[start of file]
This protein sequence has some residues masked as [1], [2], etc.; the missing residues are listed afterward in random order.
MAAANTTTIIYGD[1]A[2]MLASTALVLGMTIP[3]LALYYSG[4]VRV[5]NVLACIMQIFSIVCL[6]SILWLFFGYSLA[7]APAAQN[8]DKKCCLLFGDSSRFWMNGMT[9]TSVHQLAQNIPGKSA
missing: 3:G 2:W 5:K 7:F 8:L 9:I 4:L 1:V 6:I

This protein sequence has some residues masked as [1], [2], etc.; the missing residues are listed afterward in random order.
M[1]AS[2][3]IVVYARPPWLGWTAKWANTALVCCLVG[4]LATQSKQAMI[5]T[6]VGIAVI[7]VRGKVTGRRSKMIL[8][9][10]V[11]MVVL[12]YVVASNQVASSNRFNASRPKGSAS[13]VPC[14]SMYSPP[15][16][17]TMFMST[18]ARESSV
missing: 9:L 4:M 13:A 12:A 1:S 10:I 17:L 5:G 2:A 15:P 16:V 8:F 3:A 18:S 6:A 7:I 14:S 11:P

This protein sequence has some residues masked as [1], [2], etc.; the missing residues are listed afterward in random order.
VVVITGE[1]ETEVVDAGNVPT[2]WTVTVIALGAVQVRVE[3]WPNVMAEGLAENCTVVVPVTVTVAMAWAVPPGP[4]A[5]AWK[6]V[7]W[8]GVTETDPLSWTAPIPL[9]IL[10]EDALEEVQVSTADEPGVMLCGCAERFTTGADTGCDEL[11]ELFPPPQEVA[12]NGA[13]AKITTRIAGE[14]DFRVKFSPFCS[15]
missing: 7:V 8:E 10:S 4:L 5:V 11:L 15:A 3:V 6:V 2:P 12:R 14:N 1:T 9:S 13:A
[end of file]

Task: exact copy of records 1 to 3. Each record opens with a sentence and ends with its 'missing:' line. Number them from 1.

This protein sequence has some residues masked as [1], [2], etc.; the missing residues are listed afterward in random order.
MAAANTTTIIYGD[1]A[2]MLASTALVLGMTIP[3]LALYYSG[4]VRV[5]NVLACIMQIFSIVCL[6]SILWLFFGYSLA[7]APAAQN[8]DKKCCLLFGDSSRFWMNGMT[9]TSVHQLAQNIPGKSA
missing: 3:G 2:W 5:K 7:F 8:L 9:I 4:L 1:V 6:I

This protein sequence has some residues masked as [1], [2], etc.; the missing residues are listed afterward in random order.
M[1]AS[2][3]IVVYARPPWLGWTAKWANTALVCCLVG[4]LATQSKQAMI[5]T[6]VGIAVI[7]VRGKVTGRRSKMIL[8][9][10]V[11]MVVL[12]YVVASNQVASSNRFNASRPKGSAS[13]VPC[14]SMYSPP[15][16][17]TMFMST[18]ARESSV
missing: 9:L 4:M 13:A 12:A 1:S 10:I 17:L 5:G 2:A 15:P 16:V 8:F 3:A 18:S 6:A 7:I 14:S 11:P

This protein sequence has some residues masked as [1], [2], etc.; the missing residues are listed afterward in random order.
VVVITGE[1]ETEVVDAGNVPT[2]WTVTVIALGAVQVRVE[3]WPNVMAEGLAENCTVVVPVTVTVAMAWAVPPGP[4]A[5]AWK[6]V[7]W[8]GVTETDPLSWTAPIPL[9]IL[10]EDALEEVQVSTADEPGVMLCGCAERFTTGADTGCDEL[11]ELFPPPQEVA[12]NGA[13]AKITTRIAGE[14]DFRVKFSPFCS[15]
missing: 7:V 8:E 10:S 4:L 5:V 11:L 15:A 3:V 6:V 2:P 12:R 14:N 1:T 9:S 13:A